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Author Topic: Question on ferrites  (Read 6375 times)
WX2S
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« on: February 23, 2013, 04:38:06 AM »

Ferrites are sold as having X ohms impedance at Y MHz. Does that apply to all the wires through them if there is more than one? Or would it be better to use one ferrite per wire? (Application: smoke alarms.)

73,
-WX2S.
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73, - Steve WX2S.
I subscribe to the DX Code of Conduct. http://dx-code.org/
AC2EU
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« Reply #1 on: February 23, 2013, 07:23:46 AM »

It refers to one turn.
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WX2S
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« Reply #2 on: February 23, 2013, 07:30:39 AM »

Yup, but what I was really asking is this. The smoke detectors in my house have three wires. Say that the ferrite is rated at 100 ohms at 10 MHz. If I put all three wires through the ferrite and give them all one turn, will each of the three see a 100 ohm reactance at 10 MHz, or something less?

73,
- WX2S

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73, - Steve WX2S.
I subscribe to the DX Code of Conduct. http://dx-code.org/
WX2S
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« Reply #3 on: February 23, 2013, 10:52:23 AM »

Well, after reading K9YC's RFI FAQ, I'm led to believe that the noise on the detectors is differential mode and therefore ferrites are not going to do a bit of good. So I'm ordering some caps to build delta bridges between the three connectors to the smokes.

Quote from: K9CY
Doorbells, Smoke Alarms, etc. Coupling of RF into these products is often differential mode. When it is, a good RF capacitor across the terminals is usually an effective fix. 0.1 – 0.47 µF will usually do the job. Be sure that the voltage rating of the capacitor is sufficient – study product documentation to see what voltages are used. Most products like this use 12-24 volts for control.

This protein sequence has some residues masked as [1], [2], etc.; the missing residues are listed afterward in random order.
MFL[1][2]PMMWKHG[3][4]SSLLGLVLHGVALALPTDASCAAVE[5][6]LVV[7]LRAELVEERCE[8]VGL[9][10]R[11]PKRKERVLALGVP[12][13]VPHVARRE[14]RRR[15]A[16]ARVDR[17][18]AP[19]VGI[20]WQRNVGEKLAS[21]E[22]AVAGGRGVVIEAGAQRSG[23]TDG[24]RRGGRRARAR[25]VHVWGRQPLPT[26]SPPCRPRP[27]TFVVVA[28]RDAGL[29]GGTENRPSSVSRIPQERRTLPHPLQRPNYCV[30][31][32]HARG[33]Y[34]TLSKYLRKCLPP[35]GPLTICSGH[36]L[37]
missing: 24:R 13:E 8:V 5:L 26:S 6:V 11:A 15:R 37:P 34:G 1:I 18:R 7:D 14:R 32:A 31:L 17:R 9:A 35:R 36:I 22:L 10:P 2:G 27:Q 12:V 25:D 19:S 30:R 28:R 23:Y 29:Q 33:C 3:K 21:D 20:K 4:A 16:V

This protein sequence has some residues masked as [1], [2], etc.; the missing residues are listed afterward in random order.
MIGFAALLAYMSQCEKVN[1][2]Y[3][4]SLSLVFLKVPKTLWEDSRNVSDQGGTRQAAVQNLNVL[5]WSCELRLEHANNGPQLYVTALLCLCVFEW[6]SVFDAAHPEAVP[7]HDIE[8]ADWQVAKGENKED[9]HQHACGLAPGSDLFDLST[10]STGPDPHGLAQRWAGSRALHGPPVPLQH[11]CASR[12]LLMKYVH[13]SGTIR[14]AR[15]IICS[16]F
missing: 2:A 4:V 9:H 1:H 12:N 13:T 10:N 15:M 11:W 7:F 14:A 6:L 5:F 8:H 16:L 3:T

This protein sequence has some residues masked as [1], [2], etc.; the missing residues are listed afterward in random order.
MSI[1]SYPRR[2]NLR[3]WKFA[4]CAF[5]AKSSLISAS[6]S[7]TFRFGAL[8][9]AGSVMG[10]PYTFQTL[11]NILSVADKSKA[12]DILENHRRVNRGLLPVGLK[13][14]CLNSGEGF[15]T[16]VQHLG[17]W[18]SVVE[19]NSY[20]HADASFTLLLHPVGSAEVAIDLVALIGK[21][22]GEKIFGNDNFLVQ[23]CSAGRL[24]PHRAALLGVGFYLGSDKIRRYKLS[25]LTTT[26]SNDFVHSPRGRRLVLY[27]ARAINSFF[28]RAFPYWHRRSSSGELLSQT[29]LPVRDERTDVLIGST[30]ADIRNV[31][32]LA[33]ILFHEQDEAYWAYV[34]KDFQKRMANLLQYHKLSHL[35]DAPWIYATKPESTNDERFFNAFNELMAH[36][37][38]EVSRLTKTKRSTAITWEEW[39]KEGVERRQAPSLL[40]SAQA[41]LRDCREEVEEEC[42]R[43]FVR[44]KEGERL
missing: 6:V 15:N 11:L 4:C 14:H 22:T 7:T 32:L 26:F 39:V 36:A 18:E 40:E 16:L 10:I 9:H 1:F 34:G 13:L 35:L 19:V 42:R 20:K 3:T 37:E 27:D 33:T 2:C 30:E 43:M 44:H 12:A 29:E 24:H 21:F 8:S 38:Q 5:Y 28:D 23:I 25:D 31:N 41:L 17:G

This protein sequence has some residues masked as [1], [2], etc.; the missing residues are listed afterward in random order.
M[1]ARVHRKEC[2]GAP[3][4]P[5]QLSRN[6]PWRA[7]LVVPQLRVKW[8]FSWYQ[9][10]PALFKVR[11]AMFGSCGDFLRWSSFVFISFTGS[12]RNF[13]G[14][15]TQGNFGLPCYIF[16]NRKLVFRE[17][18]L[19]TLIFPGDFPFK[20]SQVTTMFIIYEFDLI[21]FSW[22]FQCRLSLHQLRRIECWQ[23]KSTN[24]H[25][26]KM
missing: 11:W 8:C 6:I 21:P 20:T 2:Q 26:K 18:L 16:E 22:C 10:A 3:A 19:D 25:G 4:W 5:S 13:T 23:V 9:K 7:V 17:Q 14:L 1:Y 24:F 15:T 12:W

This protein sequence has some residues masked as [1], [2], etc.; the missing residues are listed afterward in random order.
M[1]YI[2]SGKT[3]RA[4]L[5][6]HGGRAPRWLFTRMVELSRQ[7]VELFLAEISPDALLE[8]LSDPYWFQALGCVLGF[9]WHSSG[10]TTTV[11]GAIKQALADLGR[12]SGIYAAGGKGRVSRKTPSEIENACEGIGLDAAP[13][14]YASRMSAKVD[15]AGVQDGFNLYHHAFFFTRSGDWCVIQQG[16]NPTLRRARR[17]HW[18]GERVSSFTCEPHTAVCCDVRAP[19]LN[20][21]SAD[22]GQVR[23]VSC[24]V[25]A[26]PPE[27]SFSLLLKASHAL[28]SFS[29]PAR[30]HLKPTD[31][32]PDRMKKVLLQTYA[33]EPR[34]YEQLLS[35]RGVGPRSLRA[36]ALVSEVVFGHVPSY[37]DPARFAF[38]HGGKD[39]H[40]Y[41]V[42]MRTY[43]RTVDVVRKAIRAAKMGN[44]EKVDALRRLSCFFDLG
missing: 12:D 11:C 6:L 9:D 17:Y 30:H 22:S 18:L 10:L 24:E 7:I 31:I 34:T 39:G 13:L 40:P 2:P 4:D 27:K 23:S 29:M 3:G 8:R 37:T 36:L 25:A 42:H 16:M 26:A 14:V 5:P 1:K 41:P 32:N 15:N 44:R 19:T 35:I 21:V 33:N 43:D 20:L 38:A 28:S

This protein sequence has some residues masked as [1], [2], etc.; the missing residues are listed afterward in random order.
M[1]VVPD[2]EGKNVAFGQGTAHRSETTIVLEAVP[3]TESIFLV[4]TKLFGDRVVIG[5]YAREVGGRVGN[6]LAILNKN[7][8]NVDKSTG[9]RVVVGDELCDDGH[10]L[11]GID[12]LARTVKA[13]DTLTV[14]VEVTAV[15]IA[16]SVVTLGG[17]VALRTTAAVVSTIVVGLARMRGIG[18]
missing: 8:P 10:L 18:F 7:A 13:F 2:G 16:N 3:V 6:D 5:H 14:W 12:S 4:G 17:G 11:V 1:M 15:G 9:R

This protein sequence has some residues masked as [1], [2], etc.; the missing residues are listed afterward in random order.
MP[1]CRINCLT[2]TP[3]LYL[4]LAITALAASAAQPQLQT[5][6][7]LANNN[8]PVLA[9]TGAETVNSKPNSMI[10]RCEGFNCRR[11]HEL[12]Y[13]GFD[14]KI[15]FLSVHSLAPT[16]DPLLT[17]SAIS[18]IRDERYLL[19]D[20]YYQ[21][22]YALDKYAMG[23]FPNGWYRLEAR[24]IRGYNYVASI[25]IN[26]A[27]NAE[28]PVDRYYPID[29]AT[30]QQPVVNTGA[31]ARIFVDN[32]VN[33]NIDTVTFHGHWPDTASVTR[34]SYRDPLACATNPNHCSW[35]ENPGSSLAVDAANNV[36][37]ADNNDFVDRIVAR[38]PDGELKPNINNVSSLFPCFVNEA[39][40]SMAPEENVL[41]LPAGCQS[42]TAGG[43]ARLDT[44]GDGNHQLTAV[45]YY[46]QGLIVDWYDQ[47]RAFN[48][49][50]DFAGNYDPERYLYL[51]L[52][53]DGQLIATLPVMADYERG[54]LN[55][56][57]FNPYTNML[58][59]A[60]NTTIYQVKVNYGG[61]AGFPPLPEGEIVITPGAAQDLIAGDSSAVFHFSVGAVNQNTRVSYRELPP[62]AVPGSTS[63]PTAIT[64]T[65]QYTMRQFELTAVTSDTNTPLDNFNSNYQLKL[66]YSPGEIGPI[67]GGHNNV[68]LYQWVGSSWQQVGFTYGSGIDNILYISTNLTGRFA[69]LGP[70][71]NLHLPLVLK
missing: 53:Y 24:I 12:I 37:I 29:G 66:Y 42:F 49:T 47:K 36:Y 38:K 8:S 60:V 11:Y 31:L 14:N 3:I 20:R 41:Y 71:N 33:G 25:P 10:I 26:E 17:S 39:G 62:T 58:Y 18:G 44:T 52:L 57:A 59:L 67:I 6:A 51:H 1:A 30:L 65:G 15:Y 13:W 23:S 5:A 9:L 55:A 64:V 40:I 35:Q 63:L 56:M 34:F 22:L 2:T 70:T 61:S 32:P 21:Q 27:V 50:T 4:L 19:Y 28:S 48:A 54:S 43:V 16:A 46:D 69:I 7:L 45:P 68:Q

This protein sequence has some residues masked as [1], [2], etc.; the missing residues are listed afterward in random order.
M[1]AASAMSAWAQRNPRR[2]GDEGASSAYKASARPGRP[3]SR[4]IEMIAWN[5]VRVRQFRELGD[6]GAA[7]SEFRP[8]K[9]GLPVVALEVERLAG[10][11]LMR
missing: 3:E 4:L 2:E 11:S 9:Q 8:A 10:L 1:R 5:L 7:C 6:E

The detectors use 120V hot and neutral wires, plus a signaling line. So I bought some 0.47 uf 1KV caps. I'll let you know how it goes because I've seen others with the same problem (QRO sets off the smoke alarm.)

73,
- WX2S.

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73, - Steve WX2S.
I subscribe to the DX Code of Conduct. http://dx-code.org/
W5DXP
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« Reply #4 on: February 23, 2013, 12:51:55 PM »

If I put all three wires through the ferrite and give them all one turn, will each of the three see a 100 ohm reactance at 10 MHz, or something less?

Good question. Choking discriminates against  common-mode signals. When the signals are differential, as they are for two-wire AC power and two-wire RF transmission lines, the choke doesn't have much effect on the differential signals. So you would have to know what types of currents exist in those three wires in order to know what effect they have on the signals in the three wires.
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W6EM
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« Reply #5 on: February 24, 2013, 08:40:30 AM »

Your question describes what would be a simple current transformer with three windings.  If the alternating current flowing to and from the smoke detector device is balanced, meaning the net magnetic flux produced in the core would cancel when all winding currents sum to zero, then it should appear as three series inductances in parallel to a common mode RF signal on all three.

As to the inductor values, when you have multiple windings, magnetically coupled to each other, there is mutual inductance from one to the other, as well as each self inductance.  And, with three in parallel, the common mode reactance would be roughly one third that of one winding plus the mutual reactance.

Try a snap-on split core with high relative permeability ferrite like a mix 43 or 31 and several turns.  There are some other ferrite compounds with higher permeabilities that might work even better, if you can find a source.  Fair-rite has a list of its distributors on its site.  Mouser carries quite a few of them.
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KB3HG
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« Reply #6 on: February 25, 2013, 07:52:45 PM »

Real dumb question here, did you contact the smoke detectors manufacturer? A real observation here, when it comes to life safety devices, when in doubt through it out. Should you have a fire and the Fire Marshall finds something not normal it could void your insurance.  I know this ferrite question came from somewhere else but smoke heads are cheap. Someones life is not worth it.
contact the manufacturer.
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WB6BYU
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« Reply #7 on: February 25, 2013, 07:59:14 PM »

Quote from: W6EM

...when you have multiple windings, magnetically coupled to each other, there is mutual inductance from one to the other, as well as each self inductance.  And, with three in parallel, the common mode reactance would be roughly one third that of one winding plus the mutual reactance.




When the conductors are closely coupled (as they usually are when passed
through a common ferrite core) then the common mode inductance is the
same as that of ONE winding, regardless of the number of wires.
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N1UK
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« Reply #8 on: February 27, 2013, 01:36:40 PM »

Quote
The detectors use 120V hot and neutral wires, plus a signaling line. So I bought some 0.47 uf 1KV caps